* A study of disabled children in their early teens has revealed a picture of bullying and deep dissatisfaction with their educational experience. The University of Edinburgh research found verbal taunts and sometimes violence were the main reasons why disabled children moved from mainstream to special schools. However, bullying was also observed in segregated environments and disabled children were sometimes themselves bullies. Some also hit back when harassed by non-disabled peers.
Some interventions thought to help disabled children were often found to make it harder for them to get along with their classmates. For example, special needs assistants mean children cannot sit next to friends.
The study concluded that disabled children's school day was dominated by interaction with adults rather than peers, leaving "few opportunities for autonomy and age-appropriate behaviour". Further, disabled children were often encouraged to befriend each other, further isolating them from others.
Many teachers labelled the children as different and made subjective judgments about their abilities. This "institutionalisation of difference" seemed to unconsciously justify separating disabled children from others in many schools. These attitudes and other difficulties, such as having to attend a special school some distance away from their home, were the root of many problems reported by disabled children, rather than the disability itself. Although many of the 300 interviewees, who had a wide variety of impairments, had been isolated bytheir non-disabled peers, some had many friends. But this was sometimes a result of having minimised their perceived impairment.
The researchers commented that disabled children should receive encouragement to put forward their own solutions to problems.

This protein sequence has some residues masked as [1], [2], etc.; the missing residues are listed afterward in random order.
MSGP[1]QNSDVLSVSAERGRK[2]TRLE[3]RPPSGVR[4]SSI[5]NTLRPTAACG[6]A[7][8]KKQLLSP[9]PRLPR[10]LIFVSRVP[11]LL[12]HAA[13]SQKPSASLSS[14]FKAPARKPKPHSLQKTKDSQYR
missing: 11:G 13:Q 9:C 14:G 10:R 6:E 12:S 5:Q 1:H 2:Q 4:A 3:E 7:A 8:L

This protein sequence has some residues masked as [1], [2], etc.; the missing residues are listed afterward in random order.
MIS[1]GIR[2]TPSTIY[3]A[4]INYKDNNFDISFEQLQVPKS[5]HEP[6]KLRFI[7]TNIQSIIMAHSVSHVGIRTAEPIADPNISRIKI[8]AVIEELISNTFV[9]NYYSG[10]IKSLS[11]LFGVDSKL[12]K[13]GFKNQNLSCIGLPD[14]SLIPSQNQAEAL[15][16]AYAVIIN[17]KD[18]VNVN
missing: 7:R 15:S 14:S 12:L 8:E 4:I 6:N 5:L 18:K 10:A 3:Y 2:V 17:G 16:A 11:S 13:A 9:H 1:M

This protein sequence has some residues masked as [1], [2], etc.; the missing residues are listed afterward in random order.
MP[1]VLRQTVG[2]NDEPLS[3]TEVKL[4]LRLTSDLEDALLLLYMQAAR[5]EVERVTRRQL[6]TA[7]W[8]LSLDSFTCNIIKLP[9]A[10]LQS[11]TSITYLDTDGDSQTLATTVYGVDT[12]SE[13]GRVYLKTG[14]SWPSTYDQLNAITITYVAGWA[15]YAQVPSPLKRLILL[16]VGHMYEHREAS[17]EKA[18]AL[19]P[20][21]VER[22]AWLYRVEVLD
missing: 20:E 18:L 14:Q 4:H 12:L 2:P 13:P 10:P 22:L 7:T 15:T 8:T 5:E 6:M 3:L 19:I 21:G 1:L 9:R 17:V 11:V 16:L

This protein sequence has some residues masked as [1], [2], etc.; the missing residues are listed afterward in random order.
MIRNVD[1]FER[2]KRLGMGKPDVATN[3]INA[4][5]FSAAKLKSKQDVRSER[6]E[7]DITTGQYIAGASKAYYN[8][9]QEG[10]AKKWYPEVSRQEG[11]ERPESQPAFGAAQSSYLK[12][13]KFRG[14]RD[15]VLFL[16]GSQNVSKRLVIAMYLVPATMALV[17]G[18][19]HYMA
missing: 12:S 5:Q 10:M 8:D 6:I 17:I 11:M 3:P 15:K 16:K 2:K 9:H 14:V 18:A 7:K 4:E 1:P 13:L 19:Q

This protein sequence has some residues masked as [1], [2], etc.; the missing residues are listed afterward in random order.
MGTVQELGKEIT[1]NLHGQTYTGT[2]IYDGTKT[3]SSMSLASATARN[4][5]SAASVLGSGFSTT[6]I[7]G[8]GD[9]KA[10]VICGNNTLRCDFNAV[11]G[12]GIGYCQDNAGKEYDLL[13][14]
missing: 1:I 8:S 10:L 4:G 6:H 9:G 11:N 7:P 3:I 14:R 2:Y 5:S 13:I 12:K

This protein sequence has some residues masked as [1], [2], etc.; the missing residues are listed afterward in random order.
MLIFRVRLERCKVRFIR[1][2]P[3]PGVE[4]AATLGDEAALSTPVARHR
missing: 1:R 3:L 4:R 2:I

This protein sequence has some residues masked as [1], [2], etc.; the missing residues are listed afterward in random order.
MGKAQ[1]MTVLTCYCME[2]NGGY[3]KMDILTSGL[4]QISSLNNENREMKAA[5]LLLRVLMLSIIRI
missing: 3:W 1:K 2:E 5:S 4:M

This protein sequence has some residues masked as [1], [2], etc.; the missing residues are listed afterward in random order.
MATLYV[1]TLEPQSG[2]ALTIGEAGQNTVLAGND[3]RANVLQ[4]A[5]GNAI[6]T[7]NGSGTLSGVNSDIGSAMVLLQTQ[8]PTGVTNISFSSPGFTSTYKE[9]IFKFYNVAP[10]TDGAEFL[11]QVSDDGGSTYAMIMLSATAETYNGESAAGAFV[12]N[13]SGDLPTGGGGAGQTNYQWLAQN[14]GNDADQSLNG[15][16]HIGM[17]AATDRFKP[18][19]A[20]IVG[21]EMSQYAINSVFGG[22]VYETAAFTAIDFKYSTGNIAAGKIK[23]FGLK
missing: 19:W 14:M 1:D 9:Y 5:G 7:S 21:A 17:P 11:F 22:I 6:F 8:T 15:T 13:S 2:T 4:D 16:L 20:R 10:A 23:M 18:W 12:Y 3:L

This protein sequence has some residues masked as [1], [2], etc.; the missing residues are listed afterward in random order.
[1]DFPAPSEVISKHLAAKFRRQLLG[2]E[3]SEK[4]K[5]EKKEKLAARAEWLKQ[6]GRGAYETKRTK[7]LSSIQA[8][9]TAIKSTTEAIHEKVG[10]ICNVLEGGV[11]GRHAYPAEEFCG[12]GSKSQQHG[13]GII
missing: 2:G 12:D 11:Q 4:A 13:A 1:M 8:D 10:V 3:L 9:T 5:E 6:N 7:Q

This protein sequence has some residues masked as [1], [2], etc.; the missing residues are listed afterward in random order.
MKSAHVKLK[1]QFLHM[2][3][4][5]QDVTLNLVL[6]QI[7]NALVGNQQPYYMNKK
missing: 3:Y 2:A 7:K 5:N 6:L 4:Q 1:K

Chris Johnston Life as a Disabled Child: A Qualitative Study of Young People's Experiences and Perspectives is part of the Economic and Social Research Council's Children 5-16 research programme www.mailbase.ac.uklistsdisability-researchfileschildren.rtf
* "Inclusive Education at Work: Students with Disabilities in Mainstream Schools" reports on provision for children with disabilities in eight countries within the Organization for Economic Co-operation and Development: Australia, Canada, Denmark, Germany, Iceland, Italy, US and UK. The differing views of how many children have special needs at any time is bemusing. While up to 20 per cent is generally agreed on in the UK, Australia and Canada, the US identifies only 12 per cent and the Italians just 2 per cent.
The general trend over the past 20 years has been towards more inclusive provision. But in Denmark, the number of segregated classes for disabled children in mainstream schools has risen in the past decade. Those who believe Britain is in the vanguard of inclusionist policies should look at the league tables for the percentage of children assessed and placed in special schools, which puts the UK at the top.
Centre for Educational Research and Innovation, OECD 1999, pound;33. ISBN 92-64-17121-5